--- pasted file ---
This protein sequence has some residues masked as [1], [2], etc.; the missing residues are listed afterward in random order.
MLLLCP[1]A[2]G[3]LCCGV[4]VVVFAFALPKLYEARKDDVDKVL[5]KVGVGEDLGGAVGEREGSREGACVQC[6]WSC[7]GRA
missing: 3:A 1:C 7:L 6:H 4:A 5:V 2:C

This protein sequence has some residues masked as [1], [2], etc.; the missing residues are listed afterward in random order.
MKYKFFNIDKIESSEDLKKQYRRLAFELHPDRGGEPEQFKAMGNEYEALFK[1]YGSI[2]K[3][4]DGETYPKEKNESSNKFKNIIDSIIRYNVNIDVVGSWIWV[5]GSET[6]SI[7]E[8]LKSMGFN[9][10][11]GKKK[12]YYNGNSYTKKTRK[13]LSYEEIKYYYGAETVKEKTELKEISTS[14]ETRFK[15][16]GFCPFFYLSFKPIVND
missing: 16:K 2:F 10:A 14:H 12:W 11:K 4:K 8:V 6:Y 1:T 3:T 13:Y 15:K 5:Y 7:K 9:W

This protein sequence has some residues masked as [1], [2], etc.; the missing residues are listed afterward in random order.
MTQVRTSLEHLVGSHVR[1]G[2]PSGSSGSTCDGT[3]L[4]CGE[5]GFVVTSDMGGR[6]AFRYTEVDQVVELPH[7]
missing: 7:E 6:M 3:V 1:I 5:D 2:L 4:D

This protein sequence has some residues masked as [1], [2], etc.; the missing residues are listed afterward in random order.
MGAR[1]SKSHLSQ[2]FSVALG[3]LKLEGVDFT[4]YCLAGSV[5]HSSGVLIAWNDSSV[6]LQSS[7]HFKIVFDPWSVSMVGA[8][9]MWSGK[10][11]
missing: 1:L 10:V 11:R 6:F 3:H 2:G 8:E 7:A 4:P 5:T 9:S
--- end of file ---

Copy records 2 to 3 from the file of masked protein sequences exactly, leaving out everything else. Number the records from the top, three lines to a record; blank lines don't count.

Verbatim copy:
This protein sequence has some residues masked as [1], [2], etc.; the missing residues are listed afterward in random order.
MKYKFFNIDKIESSEDLKKQYRRLAFELHPDRGGEPEQFKAMGNEYEALFK[1]YGSI[2]K[3][4]DGETYPKEKNESSNKFKNIIDSIIRYNVNIDVVGSWIWV[5]GSET[6]SI[7]E[8]LKSMGFN[9][10][11]GKKK[12]YYNGNSYTKKTRK[13]LSYEEIKYYYGAETVKEKTELKEISTS[14]ETRFK[15][16]GFCPFFYLSFKPIVND
missing: 16:K 2:F 10:A 14:H 12:W 11:K 4:K 8:V 6:Y 1:T 3:T 13:Y 15:K 5:Y 7:K 9:W

This protein sequence has some residues masked as [1], [2], etc.; the missing residues are listed afterward in random order.
MTQVRTSLEHLVGSHVR[1]G[2]PSGSSGSTCDGT[3]L[4]CGE[5]GFVVTSDMGGR[6]AFRYTEVDQVVELPH[7]
missing: 7:E 6:M 3:V 1:I 5:D 2:L 4:D